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06 March 2012


I think you read A River Runs through It because it's probably not that often that you read a book wherein the author is happy with every sentence, every word. The quality of the writing is admirable, the story true fiction, and the book is highly economical, isn't it? I re-read that book to remind me of truths I've forgotten (or that I can remember but not the author's economical phrasing of it).

By the way, that Gig book you spoke of a couple of days ago...truly, truly interesting. One night I read excerpts and was disgusted with our species. The next day I read a bunch more and found something to emulate in our fellow human beings. I'm guessing I will yo-yo a few more times. Interesting. Have you read the Studs Terkel?

I think you have to be a re-reader from childhood to appreciate it. I never re-read books. Maybe because there are too many books to read, why waste my time reading something I've already read? And I always had the unsettling feeling that "I've read this already" and I didn't like it.
Now, since blogging, being challenged and made aware that rereading can be pleasurable, I have enjoyed and appreciated the view of a story from a different time and place. (However, I wish I had left Narnia alone; I am still upset that the magic was gone the second time through.) And I would even suggest that some books NEED a second reading - Mrs. Dalloway was one that improved second time through, as did Atonement by McEwan.
I have a few books I say I want to reread but I still let them get crowded and buried under the New and sparkly must-reads that demand my attention. I used to never keep books until blogging and now I have over 200 on my shelves - most UNREAD.
Still, I wanted to mention that A River Runs Through It is on my tbr and this motivation was reinforced by FIRE SEASON by Philip Conors; Maclean wrote about being a lookout.

Most of the time, when I reread it's for comfort. But there are those books that I reread because I know I didn't quite get them the first time. A few of my favorite authors (Dorothy Dunnett being the prime example) write such elaborate, complex books that it's fun (but not exactly comforting) to go back and pick up more details on a second go-round, after I know the basic plot. And some books I read before I was ready or when I was in the wrong mood, and I've had better luck on the second try. Mrs. Dalloway is on my list for a second try someday because I did *not* like it when I read it in college, but I'm more patient with that kind of book now, 18 years later.

CR Fan,
Oh you know how I love your moniker.
Of course, the beauty of the writing is a large part of what makes ARRTI so comforting to me. And the time and care that went into the story.
I have read the Terkel and I did enjoy it, but I never re-read it. I think I liked that "Gig" was closer to our time. More immediate.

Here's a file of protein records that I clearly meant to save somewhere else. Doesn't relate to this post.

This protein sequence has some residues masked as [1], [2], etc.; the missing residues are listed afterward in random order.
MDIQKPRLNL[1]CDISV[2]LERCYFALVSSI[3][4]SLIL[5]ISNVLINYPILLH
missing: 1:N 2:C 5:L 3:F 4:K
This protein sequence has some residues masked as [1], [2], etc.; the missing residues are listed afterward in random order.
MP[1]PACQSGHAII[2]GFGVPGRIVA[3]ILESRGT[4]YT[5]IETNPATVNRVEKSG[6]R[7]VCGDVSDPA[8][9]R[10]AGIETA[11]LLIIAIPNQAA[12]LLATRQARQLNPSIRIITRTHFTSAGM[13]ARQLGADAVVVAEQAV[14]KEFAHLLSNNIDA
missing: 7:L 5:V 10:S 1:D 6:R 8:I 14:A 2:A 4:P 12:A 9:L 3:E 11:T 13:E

Interesting. I probably did do a lot more re-reading as a child, when I had lots more time. I always enjoyed it then too.
I'm sorry Narnia did not work as a re-read--I've had that happen to me too. That kind of tarnishes the first experience in retrospect, and I agree it's a bummer.
I think you are right about needing a re-read sometimes. This is most certainly the case with me. I am a fast but messy reader (it's how I do everything, really) so when I re-read I always pick up new things, which I enjoy. More deliberate readers may not need that.
I wish you good luck with A River Runs Through It but I'm sorry I've built it up--I know others I've suggested it too have not understood the appeal of "that fishing book"--but as with all reading, it just depends on the person! (No worries if you don't like it; you can tell me.)

Exactly. I don't mean to miss details, and a lot of time I'm not reading real complex stuff, but it still is nice to go back and find something new in books.
And I totally agree with stopping books you're not enjoying, just to re-try them later. It has happened to me countless times, that a book I didn't like at first turns out to be a favorite. I wish you good luck with Mrs. Dalloway!

The re-reading: Agreed that it's all about the comfort. During times of trial, You Know Exactly What You're Getting with a re-read. (Nobody's gonna get diagnosed with something incurable partway through unless you Already Know About It.)

And Norman Maclean: How can a person *not* re-read his stuff? The man. Oh, that man.

Ah, Knowing Exactly What You're Getting. Something I, with my love of routine, definitely need for comfort.

Oh, Norman. Although I've been burned so often with people not liking ARRTI. I get this a lot--"Why did you make me read that fly-fishing book? It was so boring"--so I've backed off recommending it. Thank YOU for loving him too.

I'm guilty of re-reading, too! I've read "A River Runs Through It" twice. Now when I find myself reaching for a book I've already read, I look online for suggestions for similar books. I've read "Tuesdays With Morrie" at least three times, so I recently picked up "What Really Matters" by Karen Wyatt, MD (http://www.karenwyattmd.com/) and ended up loving it!

I think a lot of us do a lot of re-reading...and sometimes I reach for them precisely because I don't have to go searching them out online. (Sometimes I'm just done looking at stuff online.)

Thanks for the Karen Wyatt recommendation!

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